To create inspiring wood furniture, Sawdust Bureau owner Bryan Cush demands high quality tools

by Woody Smith
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Image: hp officejet pro

Bryan Cush, owner of bespoke Melbourne furniture company Sawdust Bureau, can make a lot of things. Compromises arent one of them. The Belfast, Ireland-born graduate architect worked in Scotland, Ireland, the Netherlands and Austria before setting up shop in Australia. He became disillusioned with commercial architecture while working for builders who emphasized cost savings over quality; in 2012, he decided to go it alone.

After a few years of tinkering with potential designs in a collaborative Melbourne wool-store studio, Cush received a start-up business grant from the city of Melbourne in 2015. The money allowed them to buy machinery and a new workshop, and an opportunity to step back and try to fine tune a vision for Sawdust Bureau, Cush says.

Its been a steep learning curve. For starters, hes had to integrate his design skill-set into the daily duties of running a business, such as cashflow management, marketing and advertising, filling jobs on time, sourcing high quality lumber and dealing with unexpected circumstances, such as a 2015 flood that inundated the workshop with water. To hit his deadlines and survive with his sanity intact, Cush credits an all-star cast of positive collaborators (and a ton of coffee).

For a man obsessed with meticulous workmanship, the production process for each item is a serious endeavor. Take one recent piece, titled Pinch Noir. Black and sleek, the angular object is meant to display and conceal reading material as a hallway bench or coffee table.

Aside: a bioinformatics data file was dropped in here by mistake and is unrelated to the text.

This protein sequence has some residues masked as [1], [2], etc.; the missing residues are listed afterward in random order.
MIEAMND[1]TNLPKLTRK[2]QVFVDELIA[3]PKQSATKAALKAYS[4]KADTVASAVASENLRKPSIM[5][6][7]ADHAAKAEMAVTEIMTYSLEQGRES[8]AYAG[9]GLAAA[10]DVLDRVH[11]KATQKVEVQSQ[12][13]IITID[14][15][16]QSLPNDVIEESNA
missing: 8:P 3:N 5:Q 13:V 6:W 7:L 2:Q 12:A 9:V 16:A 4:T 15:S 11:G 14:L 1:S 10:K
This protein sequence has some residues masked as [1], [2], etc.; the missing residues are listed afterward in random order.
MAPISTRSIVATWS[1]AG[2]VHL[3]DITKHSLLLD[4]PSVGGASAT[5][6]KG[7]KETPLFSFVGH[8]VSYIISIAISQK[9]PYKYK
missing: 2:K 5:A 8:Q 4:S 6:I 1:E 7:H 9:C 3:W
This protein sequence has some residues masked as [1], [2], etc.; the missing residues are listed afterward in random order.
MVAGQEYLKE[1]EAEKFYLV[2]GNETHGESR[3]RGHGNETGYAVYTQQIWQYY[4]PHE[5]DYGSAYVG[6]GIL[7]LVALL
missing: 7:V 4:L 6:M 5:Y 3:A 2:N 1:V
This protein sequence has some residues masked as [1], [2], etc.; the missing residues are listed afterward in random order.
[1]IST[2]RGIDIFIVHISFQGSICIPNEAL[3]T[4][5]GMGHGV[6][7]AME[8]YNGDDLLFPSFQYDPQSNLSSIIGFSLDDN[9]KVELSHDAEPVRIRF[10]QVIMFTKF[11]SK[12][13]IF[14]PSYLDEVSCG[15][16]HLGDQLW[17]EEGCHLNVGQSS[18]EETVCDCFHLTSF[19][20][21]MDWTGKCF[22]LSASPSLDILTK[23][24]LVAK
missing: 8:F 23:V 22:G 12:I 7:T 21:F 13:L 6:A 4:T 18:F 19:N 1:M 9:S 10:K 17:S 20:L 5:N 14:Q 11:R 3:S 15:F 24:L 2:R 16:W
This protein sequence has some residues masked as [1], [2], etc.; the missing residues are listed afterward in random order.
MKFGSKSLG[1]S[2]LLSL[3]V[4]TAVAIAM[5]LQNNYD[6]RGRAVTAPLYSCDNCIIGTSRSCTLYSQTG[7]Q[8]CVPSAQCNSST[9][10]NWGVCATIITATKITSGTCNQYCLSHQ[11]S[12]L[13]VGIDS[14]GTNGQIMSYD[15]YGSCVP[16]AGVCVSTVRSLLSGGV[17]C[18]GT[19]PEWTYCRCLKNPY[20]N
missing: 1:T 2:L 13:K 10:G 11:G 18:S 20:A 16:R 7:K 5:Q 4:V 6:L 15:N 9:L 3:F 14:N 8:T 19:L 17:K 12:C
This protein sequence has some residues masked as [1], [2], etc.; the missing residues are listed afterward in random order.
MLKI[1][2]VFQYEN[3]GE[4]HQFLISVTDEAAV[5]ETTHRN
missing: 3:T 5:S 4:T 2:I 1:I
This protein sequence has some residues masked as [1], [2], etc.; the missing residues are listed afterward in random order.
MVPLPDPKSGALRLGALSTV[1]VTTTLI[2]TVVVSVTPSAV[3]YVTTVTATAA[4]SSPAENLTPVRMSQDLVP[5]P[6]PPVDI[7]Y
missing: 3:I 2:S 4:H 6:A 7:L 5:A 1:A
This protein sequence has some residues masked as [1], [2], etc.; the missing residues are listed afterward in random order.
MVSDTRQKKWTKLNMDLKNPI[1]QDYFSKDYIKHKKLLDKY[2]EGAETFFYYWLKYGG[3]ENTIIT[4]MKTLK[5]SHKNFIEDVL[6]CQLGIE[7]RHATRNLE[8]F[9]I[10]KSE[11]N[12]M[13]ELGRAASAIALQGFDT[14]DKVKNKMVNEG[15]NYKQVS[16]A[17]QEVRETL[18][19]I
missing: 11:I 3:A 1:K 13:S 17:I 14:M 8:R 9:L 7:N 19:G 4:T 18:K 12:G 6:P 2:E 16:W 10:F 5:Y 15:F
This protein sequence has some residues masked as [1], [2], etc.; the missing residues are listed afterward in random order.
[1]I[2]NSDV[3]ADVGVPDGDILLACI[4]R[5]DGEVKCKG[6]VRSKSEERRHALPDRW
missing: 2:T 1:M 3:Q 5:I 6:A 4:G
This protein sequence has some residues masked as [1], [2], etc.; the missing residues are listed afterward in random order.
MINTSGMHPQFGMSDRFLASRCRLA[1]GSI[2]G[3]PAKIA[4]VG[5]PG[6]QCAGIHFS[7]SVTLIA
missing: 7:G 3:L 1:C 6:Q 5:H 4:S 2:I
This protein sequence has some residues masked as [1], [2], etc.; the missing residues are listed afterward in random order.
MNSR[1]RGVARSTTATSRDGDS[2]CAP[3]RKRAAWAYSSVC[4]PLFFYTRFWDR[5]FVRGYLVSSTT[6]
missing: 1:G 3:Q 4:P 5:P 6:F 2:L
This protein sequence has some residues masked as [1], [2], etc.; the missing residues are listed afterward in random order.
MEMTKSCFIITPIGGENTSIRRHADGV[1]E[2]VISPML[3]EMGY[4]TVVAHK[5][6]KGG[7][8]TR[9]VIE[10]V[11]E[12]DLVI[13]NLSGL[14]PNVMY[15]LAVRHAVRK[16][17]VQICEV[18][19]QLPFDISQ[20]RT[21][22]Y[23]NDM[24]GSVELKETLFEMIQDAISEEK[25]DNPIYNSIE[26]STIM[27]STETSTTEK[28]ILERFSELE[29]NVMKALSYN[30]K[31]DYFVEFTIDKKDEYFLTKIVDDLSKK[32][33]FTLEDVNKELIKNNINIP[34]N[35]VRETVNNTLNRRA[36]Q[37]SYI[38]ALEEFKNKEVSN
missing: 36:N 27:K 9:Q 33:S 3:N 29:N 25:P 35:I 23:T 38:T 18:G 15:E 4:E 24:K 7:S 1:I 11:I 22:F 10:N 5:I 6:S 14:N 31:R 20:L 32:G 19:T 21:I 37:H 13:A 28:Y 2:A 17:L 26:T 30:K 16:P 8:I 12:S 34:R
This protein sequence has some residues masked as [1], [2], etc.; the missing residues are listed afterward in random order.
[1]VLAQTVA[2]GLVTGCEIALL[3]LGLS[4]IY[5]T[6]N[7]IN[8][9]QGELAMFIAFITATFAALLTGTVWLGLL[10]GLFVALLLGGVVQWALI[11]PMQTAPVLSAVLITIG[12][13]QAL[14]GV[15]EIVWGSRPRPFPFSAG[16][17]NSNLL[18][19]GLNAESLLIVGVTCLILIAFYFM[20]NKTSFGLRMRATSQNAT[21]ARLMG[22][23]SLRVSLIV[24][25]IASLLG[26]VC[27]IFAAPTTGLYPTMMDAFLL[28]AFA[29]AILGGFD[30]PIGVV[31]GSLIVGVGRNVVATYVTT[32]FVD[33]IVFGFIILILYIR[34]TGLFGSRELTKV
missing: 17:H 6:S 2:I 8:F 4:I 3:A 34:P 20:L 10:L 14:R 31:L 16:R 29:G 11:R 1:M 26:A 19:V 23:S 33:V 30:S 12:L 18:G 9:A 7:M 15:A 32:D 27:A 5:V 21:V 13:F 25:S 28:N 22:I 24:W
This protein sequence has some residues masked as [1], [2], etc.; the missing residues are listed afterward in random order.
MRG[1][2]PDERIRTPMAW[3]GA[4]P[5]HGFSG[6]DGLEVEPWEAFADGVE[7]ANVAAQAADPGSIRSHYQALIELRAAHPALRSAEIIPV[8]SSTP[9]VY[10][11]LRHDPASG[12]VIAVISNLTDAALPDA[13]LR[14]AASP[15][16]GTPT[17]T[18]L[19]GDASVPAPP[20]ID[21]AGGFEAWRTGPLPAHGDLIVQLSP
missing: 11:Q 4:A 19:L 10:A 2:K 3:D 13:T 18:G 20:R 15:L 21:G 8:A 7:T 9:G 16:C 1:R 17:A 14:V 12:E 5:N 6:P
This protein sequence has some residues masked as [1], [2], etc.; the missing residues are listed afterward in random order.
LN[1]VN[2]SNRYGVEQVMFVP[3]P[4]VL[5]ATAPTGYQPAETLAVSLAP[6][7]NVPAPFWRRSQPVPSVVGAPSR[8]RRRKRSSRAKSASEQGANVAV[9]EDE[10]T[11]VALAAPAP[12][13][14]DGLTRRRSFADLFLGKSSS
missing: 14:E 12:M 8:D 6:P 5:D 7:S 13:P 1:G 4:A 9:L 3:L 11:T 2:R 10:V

It owes its namesake to the technique of pinching, or creating rectangular loop forms to construct a narrow, shadowy nook that stashes away old magazines, while highlighting embedded brass strips that act as hanging rails for more important rags at the opposite end of the table.

We value the importance in learning how to use a tool or piece of machinery correctly, Cush says.

Structurally engineering the functional artwork and maintaining the smooth matte black finish throughout without using stain presented the greatest challenges. The 90 hours of work cutting and assembling the wood, boosting the lumbers tannn count with ebonising techniques and coating it all with iron acetate (which generates the beautiful black finish) made Sawdust Bureau $4,980 per table. Cush showcases his craftsmanship on the companys Instagram page, which allows him to connect with a global community of furniture enthusiasts who share his passion for a dynamic blend of thoughtful design and insightful engineering.

Buyers of these generational-spanning artworks subscribe to the buy quality, buy once principle of ownership, which happens to be Cushs personal doctrine when it comes to his tools. For that reason, he uses HP OfficeJet Pro printers to visualize his designs, inside and outside the office.
We use HP printers to print out CAD (Computer-Aided Design) drawings and cut lists of our projects, Cush says. Most of our work begins life in our sketchbooks, which we then scan in order to tweak and fine tune the concept on the computer.

To hit his deadlines, Cush is constantly on the move between the timber yard, the gallery and anywhere else his work takes him. To print these all-important drawings on the move, he uses the HP iPhone app, which allows him to access his printer, run off the drawings and grab them without slowing his gait.

For Cush, the printers fit perfectly into his mantra of mastery.

We value the importance in learning how to use a tool or piece of machinery correctly, Cush says. And honing our skill set around it before we move onto the next investment.


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